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Ad Systems Move Toward BXF

Like many other industries, television has embraced information technologies that promise to make operations more efficient. Sometimes, that leads to what professionals in the business refer to “islands of automation.” Individual functions like helping a traffic manager plan a station's advertising schedule, or a program manager plan the programming schedule, or a billing manager reconcile an ad plan with as-run log data, may each be supported by good software without it all working together as well as it should.

Yet often, each function is too wedded to its choice of software to allow a move to a single-vendor suite. So most vendors support a variety of interfaces with other products to make their own software fit into the grand scheme of a station's operations.

That sort of integration stands to take a big leap forward with the introduction of BXF.

The Broadcast Exchange Format data-exchange and messaging standard was ratified in April by the Society of Motion Picture and Television Engineers. To some extent, BXF will have the greatest impact on the vendors, allowing them to integrate their systems once with a common data exchange standard rather than having to create multiple integrations with different partner and competitor systems.

“It makes it easier for me to enhance features and functionality, rather than spend engineering time tweaking interfaces,” says Sarah Foss, president and CEO of traffic systems vendor VCI Solutions, which plans to release its first BXF-compliant products by the end of the year.

Vendors should be able to pass the savings from reduced integration effort on to their customers, Foss says: “I can't wait for us to launch BXF and for our brethren in the industry to do the same.”

By promoting more interactive connections between systems, the standard also has the potential to improve the way TV stations do business. Larry Keene, CEO of trade group Traffic Directors Guild of America, says BXF has attracted the attention of his members “primarily because it addresses [and possibly resolves] the most recurring concern faced by traffic—late or 'last minute' orders.”

When a sales staff is pushing past all official deadlines for placing advertisements into the programming schedule, the technology should allow traffic directors to accommodate those late orders better because an ad placed into the traffic system schedule can flow automatically into the station automation system.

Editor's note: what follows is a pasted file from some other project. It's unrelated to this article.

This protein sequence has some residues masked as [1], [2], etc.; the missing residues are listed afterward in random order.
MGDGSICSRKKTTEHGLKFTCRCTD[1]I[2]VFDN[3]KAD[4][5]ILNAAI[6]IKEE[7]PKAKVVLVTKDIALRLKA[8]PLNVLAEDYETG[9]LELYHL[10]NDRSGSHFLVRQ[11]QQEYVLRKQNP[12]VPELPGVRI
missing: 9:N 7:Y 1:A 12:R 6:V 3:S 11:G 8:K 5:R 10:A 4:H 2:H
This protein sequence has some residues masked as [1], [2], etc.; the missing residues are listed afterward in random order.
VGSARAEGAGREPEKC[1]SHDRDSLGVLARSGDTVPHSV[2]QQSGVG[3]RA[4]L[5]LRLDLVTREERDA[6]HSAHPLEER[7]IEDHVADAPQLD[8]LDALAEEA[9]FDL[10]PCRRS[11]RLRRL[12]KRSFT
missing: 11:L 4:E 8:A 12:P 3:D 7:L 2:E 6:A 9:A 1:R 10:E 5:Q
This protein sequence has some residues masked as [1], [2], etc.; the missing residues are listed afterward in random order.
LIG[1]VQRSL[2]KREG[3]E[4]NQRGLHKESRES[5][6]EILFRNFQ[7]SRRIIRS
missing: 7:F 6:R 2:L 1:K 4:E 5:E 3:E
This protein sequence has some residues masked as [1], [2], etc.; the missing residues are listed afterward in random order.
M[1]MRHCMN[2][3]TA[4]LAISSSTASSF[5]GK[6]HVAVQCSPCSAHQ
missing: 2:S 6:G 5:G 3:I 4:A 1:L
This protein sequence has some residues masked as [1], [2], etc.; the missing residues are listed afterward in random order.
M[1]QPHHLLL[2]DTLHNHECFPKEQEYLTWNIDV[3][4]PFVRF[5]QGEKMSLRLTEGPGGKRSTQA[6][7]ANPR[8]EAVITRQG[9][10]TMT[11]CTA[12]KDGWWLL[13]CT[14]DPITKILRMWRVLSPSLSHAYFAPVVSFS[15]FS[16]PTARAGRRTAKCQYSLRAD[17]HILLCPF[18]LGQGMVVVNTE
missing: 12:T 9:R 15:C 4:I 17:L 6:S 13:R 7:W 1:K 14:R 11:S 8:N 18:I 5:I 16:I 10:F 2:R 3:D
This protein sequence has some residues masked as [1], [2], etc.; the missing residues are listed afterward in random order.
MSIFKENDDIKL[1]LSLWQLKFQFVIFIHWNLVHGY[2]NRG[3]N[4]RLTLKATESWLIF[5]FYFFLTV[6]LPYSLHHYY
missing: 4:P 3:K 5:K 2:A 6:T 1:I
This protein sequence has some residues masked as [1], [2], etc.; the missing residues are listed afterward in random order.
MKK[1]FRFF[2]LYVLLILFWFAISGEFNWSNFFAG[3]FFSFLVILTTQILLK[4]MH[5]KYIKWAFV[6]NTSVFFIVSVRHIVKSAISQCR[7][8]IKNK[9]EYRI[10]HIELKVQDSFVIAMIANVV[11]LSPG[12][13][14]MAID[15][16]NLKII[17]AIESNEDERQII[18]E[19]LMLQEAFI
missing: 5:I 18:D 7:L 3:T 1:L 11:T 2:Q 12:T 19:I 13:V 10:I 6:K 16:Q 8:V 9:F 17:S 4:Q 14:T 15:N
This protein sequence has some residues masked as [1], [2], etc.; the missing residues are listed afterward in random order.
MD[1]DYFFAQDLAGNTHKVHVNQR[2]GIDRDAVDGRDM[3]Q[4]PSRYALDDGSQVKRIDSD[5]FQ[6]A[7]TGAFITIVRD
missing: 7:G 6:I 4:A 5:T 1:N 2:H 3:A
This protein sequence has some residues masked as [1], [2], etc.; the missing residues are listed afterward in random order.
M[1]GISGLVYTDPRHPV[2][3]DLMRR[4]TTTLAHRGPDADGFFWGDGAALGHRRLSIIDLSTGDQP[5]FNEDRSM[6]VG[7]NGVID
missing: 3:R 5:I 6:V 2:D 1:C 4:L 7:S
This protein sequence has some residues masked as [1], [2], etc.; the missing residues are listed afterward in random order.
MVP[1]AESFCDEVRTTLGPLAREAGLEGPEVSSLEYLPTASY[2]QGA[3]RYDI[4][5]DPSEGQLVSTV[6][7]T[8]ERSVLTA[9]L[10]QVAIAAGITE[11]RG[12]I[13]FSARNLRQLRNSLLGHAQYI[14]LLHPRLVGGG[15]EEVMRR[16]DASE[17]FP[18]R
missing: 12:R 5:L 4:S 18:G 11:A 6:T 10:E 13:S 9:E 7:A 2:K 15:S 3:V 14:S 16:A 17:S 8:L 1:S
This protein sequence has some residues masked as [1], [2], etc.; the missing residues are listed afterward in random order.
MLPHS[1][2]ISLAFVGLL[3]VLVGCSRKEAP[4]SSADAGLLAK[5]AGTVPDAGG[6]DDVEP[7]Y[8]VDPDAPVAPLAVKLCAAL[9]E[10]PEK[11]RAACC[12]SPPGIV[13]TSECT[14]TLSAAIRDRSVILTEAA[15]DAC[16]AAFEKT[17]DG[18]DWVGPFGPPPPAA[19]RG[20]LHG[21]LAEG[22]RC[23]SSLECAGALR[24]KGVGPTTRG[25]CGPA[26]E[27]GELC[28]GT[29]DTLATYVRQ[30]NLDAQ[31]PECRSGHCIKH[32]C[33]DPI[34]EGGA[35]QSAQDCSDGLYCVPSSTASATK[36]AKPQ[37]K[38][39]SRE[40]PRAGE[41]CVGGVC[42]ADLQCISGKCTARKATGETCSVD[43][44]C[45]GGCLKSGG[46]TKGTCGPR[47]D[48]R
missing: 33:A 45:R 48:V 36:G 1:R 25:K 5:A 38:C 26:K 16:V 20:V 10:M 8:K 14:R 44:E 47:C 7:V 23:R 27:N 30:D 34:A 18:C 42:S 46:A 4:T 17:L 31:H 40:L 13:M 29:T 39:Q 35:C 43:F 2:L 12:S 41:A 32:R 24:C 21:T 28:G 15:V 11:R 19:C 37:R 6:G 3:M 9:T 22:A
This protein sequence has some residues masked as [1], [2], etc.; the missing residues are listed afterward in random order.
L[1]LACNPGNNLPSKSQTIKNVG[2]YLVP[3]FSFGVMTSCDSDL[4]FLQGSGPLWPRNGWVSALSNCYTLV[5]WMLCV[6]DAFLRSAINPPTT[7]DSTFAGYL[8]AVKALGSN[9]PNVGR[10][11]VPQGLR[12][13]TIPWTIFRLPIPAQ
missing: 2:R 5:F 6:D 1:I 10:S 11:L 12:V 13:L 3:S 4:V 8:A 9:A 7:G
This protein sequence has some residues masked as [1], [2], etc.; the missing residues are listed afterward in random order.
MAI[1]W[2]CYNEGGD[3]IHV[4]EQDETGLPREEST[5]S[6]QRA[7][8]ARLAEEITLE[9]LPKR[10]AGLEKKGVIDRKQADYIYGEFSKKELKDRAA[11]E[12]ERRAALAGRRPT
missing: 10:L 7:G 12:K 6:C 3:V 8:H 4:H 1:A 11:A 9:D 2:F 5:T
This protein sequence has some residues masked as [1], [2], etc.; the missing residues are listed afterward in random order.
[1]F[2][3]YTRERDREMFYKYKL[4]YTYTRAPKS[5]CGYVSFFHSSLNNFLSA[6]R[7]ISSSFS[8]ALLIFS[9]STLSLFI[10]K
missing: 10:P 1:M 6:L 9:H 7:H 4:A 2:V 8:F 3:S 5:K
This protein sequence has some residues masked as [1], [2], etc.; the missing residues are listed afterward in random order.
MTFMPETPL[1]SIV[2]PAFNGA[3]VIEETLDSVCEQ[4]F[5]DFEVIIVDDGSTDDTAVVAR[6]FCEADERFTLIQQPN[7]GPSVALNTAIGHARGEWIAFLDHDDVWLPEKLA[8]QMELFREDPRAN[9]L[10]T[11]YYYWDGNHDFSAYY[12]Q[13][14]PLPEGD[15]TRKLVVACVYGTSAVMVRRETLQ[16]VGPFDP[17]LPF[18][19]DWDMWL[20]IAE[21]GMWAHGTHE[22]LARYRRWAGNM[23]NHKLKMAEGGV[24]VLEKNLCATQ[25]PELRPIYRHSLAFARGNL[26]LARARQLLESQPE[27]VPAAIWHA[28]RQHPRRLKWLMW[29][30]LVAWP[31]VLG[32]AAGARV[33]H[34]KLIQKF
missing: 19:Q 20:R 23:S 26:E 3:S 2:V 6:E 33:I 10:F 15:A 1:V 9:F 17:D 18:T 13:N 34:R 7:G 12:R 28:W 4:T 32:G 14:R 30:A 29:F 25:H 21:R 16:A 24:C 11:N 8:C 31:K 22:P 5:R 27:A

Compared to making those last-minute adjustments manually, this computerized data exchange should do a better job of ensuring the right information gets to master control, billing and other affected parts of the TV operation, Keene says.

BXF is an XML (eXtensible Markup Language) standard, meaning that it is built on data tagging conventions derived from Web computing. XML is now commonly used for a variety of system integration tasks, not only on the Web but within corporate systems. XML is a cousin of the Web's HTML, which uses simple text files where formatting commands are represented by tags like &p> to delineate a paragraph or &em> to mark a phrase for emphasis. XML defines more generalized principles for tag vocabularies that can represent any kind of data, and BXF is an XML vocabulary for describing data that needs to be shared between traffic, scheduling, automation and content management systems.

That includes exchanging schedule data from planning systems with as-run information of what actually got broadcast from automation system logs. BXF can also be used to communicate content metadata (information such as title, length and production date) and instructions for locating and moving content.

Rather than being used in an import-export mode, based on a nightly batch exchange of data between systems, BXF can be used interactively, with systems sending each other XML-formatted messages to convey commands or alerts. BXF can also be used to execute queries, allowing related systems to retrieve data from each other's databases as needed.

This kind of tight, active integration between systems would, for example, allow traffic managers to make adjustments in real time and have the updates posted to their traffic system reflected in the automation system's schedule. If a commercial, say, failed to air on schedule because of a technical glitch, the traffic manager could be alerted through the online system and given an opportunity to reschedule the ad for another time slot—possibly before the end of that program—and avoid paying the advertiser a refund.